UNITED STATES DISTRICT COURT DISTRICT OF NEW MEXICO TINA CRUZ, Plaintiff, v. Civ. No. 19-726 GJF/SMV JAMEAL LANDRUM, et al., Defendants. ORDER AWARDING FEES AND COSTS IN ATTORNEY’S CHARGING LIEN THIS MATTER is before the Court upon McGraw & Strickland, LLC’s Attorney’s Charging Lien. ECF 47. As explained at the hearing held on July 14, 2021, and for the reasons below, the Court will enforce McGraw & Strickland, LLC’s charging lien by awarding McGraw & Strickland, LLC the total fees and costs listed in its attorney charging lien, $44,927.08. I. BACKGROUND A. Parties’ Settlement On August 8, 2019, Plaintiff sued Defendants under 42 U.S.C. § 1983 and state law for personal injuries arising from her arrest by Las Cruces Police Department personnel in October 2018. ECF 1 at 6–11. On March 22, 2021, the parties participated in a settlement conference. ECF 40 at 1. Shortly thereafter, on April 5, 2021, Defendants accepted Plaintiff’s final demand of $117,000. Plaintiff, however, refused to sign the written settlement agreement, terminated McGraw & Strickland, LLC’s representation, ECFs 43, 45, and began proceeding pro se. ECFs 44, 49. As a result, McGraw & Strickland, LLC filed a “notice of their attorney’s charging lien [in the amount of $44,927.08] for legal services and costs that have been incurred in connection with [this] litigation.” ECF 47 (Attorney’s Charging Lien) at 1-2. In addition, Defendants moved to enforce the settlement. ECF 50. After a hearing on Defendants’ motion to enforce the settlement, see ECF 58 (clerk’s minutes), the Court found that the parties entered into a binding oral settlement agreement that required “(1) Defendants [to] pay Plaintiff $117,000.00; (2) Defendants [to characterize] the entire settlement amount … as personal injury damages; and (3) in exchange, Plaintiff [to] dismiss and release all pending claims in this lawsuit and any she could have filed against the City of Las Cruces or its employees arising from the incident that gave rise to the lawsuit.” ECF 60 at 5-7. The Court then enforced the terms of this agreement—including by requiring Defendants to send Plaintiff $72,072.92 and to “tender into the Registry of the Court … the remaining balance of $44,927.08,” which represents the amount requested in McGraw & Strickland, LLC’s attorney charging lien. Id. at 8. B. Attorney Charging Lien On July 14, 2021, the Court held a hearing on the charging lien. See ECF 66 (clerk’s minutes). The Court noted that Plaintiff was absent from this hearing. Id. at 1. Furthermore, the Court found that Plaintiff had (1) received notice of the hearing, (2) never requested a continuance or in any way informed the Court that she might not be able to attend, and (3) voluntarily absented herself from the hearing. Id. Consequently, the Court proceeded with the remainder of the hearing. Id. at 1-2. At the hearing, Margaret Strickland, Plaintiff’s former attorney, offered three exhibits into evidence (copies of which are included as an attachment to the instant Order): (1) The fee agreement, entitled “Legal Services Agreement: Civil Rights Representation,” that Plaintiff and Ms. Strickland signed on October 30, 2018. Exhibit 1. 2 (2) McGraw & Strickland, LLC’s February 26, 2021, email correspondence with Plaintiff “confirming that [Plaintiff] agree[d] with $400,000 being [her] initial demand amount for the mediation on March 22, 2021.” Exhibit 2.1 (3) McGraw & Strickland, LLC’s invoice documenting various advanced client costs, totaling $573.11, which were associated with her firm’s representation of Plaintiff. Exhibit 3. ECF 66 at 2. After admitting and reviewing these exhibits and considering the remainder of the testimony offered by Ms. Strickland, the Court found that the attorney charging lien satisfied the requirements in Computer One, Inc. v. Grisham & Lawless P.A., 188 P.3d 1175, 1180 (N.M. 2008). ECF 66 at 2-3; see also Section III infra. Consequently, the Court stated that it would enforce the charging lien by requiring $44,927.08 to be paid from the Court’s Registry to Ms. Strickland’s law firm. Id. at 4. The instant order memorializes and further explains the Court’s findings and decisions that were announced at this hearing. APPLICABLE LEGAL STANDARDS A. Supplemental Jurisdiction The federal statute on supplemental jurisdiction, 28 U.S.C. § 1367, provides that “in any civil action of which the district courts have original jurisdiction, the district courts shall have supplemental jurisdiction over all other claims that are so related to claims in the action within such original jurisdiction that they form part of the same case or controversy under Article III of the United States Constitution.” 28 U.S.C. § 1367(a). “Section 1367 does not speak to fee disputes. Nonetheless, [the Tenth Circuit] ha[s] held that ‘[d]etermining the legal fees a party to a lawsuit properly before the court owes its attorney, with respect to the work done in the suit being litigated, easily fits the concept of [supplemental] 1 This exhibit indeed confirms that Plaintiff gave Ms. Strickland authority to make the $400,000 opening demand and further bolsters the Court’s finding to that effect in its order on the motion to enforce settlement. See ECF 60 at 2; Exhibit 2 (showing Plaintiff’s express agreement with this $400,000 opening demand “as long as [Defendants] classif[ied] [the payment] as personal injury”). 3 jurisdiction.’” Davis v. King, 560 Fed. Appx. 756, 759 (10th Cir. 2014) (unpublished) (quoting Jenkins v. Weinshienk, 670 F.2d 915, 918 (10th Cir. 1982) (additional quotation omitted) (citing, inter alia, Kalyawongsa v. Moffett, 105 F.3d 283, 287-88 (6th Cir. 1997) (observing that “although attorneys’ fee arrangements are contracts under state law, the federal court’s interest in fully and fairly resolving the controversies before it requires courts to exercise supplemental jurisdiction over fee disputes that are related to the main action”)). B. Attorney Charging Lien in New Mexico “Unlike many other states, New Mexico does not have a statute providing an attorney with the right to assert a charging lien against the fruits of a settlement or a judgment. Therefore, [New Mexico] courts have looked to common law and principles of equity to determine the rights afforded an attorney by such a lien.” Computer One, Inc. v. Grisham & Lawless P.A., 188 P.3d 1175, 1180 (N.M. 2008) (citation omitted). “The charging lien arises from a recognition that when an attorney assists a client in procuring a judgment or a fund recovered by his efforts, the attorney needs to be paid from that fund for the value of services rendered before the proceeds are disbursed.” Id. Thus, “[a] court, sitting in equity, has a responsibility to enforce the lien against the judgment to protect lawyers from dishonest clients.” Id. “In New Mexico, there are four requirements for the imposition of an attorney charging lien[:]” First, there must be a valid contract between the attorney and the client, although the contract need not be express. Second, there must be a judgment, or fund, that resulted from the attorney’s services. Third, the attorney must have given clear and unequivocal notice that he intends to assert a lien, and notice must be given to the appropriate parties. Finally, the lien must be timely—notice of the lien must be given before the proceeds from the judgment have been distributed. 4 Id. (quotations, citations, and brackets omitted). “In addition to these procedural requirements, a court in its equitable powers may inquire into the reasonableness of the asserted lien.” Id. (quotation and alteration omitted). The Tenth Circuit “review[s] the magistrate’s award of attorneys’ fees for abuse of discretion.” Garrick v. Weaver, 888 F.2d 687, 690 (10th Cir. 1989); Davis v. King, 560 Fed. Appx. 756, 762 (10th Cir. 2014) (unpublished) (same). “An abuse of discretion occurs when a judicial determination is arbitrary, capricious or whimsical.” Albuquerque Tech. Voc. Inst. v. Gen. Meters Corp., 17 Fed. Appx. 870, 874 (10th Cir. 2001) (unpublished) (quoting United States v. Wright, 826 F.2d 938, 943 (10th Cir. 1987)). II. DISCUSSION The Court will exercise its supplemental jurisdiction under 28 U.S.C. § 1367(a) to decide the validity of the attorney’s charging lien and the amount to be disbursed pursuant to it. In doing so, the Court finds that McGraw & Strickland, LLC has satisfied the “four requirements for the imposition of an attorney charging lien,” Computer One, Inc., 188 P.3d at 1180: (1) “[T]here [was] a valid contract between [Ms. Strickland] and [Plaintiff].” Id. Specifically, the fee agreement, which both individuals signed on October 30, 2018, constituted a valid contract. See Exhibit 1. (2) There was a “fund recovered by [Ms. Strickland’s] efforts.” Computer One, 188 P.3d at 1180-81. In this case, the fund was the $117,000.00 settlement that the Court has found the parties agreed upon. (3) By filing the notice of Attorney’s Charging Lien [ECF 47] on the electronic docket sheet, Ms. Strickland had “given clear and unequivocal notice that [s]he intend[ed] to assert a lien.” Id. at 1180. (4) “[T]he lien [was] timely” in that “notice of the lien [was] given before the proceeds from the judgment [were] distributed.” Id. In addition, the Court has exercised “its equitable powers” to “inquire into the reasonableness of the asserted lien.” Id. In assessing such reasonableness, the Court finds that the 5 35 percent contingency fee in the written fee agreement—which requires Plaintiff to pay Ms. Strickland $40,950 (i.e., 35 percent of the $117,000 settlement)—is fair and reasonable and well in line with standard percentages in civil rights cases throughout New Mexico. See Exhibit 1. In addition, the Court finds that, pursuant to this fee agreement, Plaintiff is required to pay Ms. Strickland $3,403.97 in New Mexico gross receipts tax (i.e., 8.3125 percent of the $40,950 contingency fee), and such an amount is a justifiable cost charged to Plaintiff. See id. Furthermore, the fee agreement requires Plaintiff to reimburse Ms. Strickland $573.11 for advanced client costs, and such costs are appropriate and properly reimbursable. See id.; Exhibit 3. In conclusion, the Court finds that that McGraw & Strickland, LLC has timely asserted a valid attorney charging lien [ECF 47] in the amount of and that Plaintiff is required to pay Ms. Strickland’s firm $44,927.08—i.e., the total fees and costs listed in the attorney charging lien ($40,950 + $3,403.97 + $573.11)—from Plaintiff’s $117,000 settlement. The Court further finds that such an amount is reasonable—particularly in light of the legal services Ms. Strickland provided, the standard rate for such services, and the valid contract that Ms. Cruz voluntarily entered into in exchange for such services. III. CONCLUSION IT IS THEREFORE ORDERED that McGraw & Strickland, LLC’s charging lien [ECF 47] is enforced in that the Court awards to McGraw & Strickland, LLC $44,927.08 from the funds deposited by Defendants in the Court’s registry. IT IS FURTHER ORDERED that the Clerk of Court disburse via check as soon as reasonably possible this $44,927.08 in funds to: McGraw & Strickland, LLC 165 West Lucero Ave. Las Cruces, NM 88005 Phone: (575) 523-4321 6 Tax ID Number: 45-4158842 (This $44,927.08 amount consists entirely of principal, and zero interest has been computed, charged, or credited.) In order to facilitate the timely disbursement of these funds, the Clerk of Court shall request any additional information or forms it may need (e.g., IRS Form W-9) from McGraw & Strickland, LLC in a timely fashion. SO ORDERED. _______________________________________ THE HONORABLE GREGORY J. FOURATT UNITED STATES MAGISTRATE JUDGE Presiding by Consent 7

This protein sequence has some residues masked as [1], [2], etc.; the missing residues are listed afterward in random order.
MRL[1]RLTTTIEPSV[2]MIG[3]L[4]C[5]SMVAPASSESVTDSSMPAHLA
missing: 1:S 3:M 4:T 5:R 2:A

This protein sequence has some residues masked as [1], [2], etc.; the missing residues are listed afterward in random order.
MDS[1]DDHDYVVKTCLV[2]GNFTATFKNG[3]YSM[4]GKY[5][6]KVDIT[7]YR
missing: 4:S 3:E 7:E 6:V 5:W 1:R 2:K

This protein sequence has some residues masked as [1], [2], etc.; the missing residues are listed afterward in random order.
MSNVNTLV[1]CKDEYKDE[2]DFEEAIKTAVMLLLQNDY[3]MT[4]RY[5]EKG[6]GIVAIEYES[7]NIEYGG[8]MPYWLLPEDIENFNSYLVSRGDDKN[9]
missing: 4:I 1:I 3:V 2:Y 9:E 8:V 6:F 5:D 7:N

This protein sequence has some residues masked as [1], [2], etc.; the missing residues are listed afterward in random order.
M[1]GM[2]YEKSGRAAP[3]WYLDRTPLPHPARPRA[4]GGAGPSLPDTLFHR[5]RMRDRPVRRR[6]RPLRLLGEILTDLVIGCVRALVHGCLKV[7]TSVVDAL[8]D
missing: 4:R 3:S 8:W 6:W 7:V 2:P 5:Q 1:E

Disclaimer: Justia Dockets & Filings provides public litigation records from the federal appellate and district courts. These filings and docket sheets should not be considered findings of fact or liability, nor do they necessarily reflect the view of Justia.

Why Is My Information Online?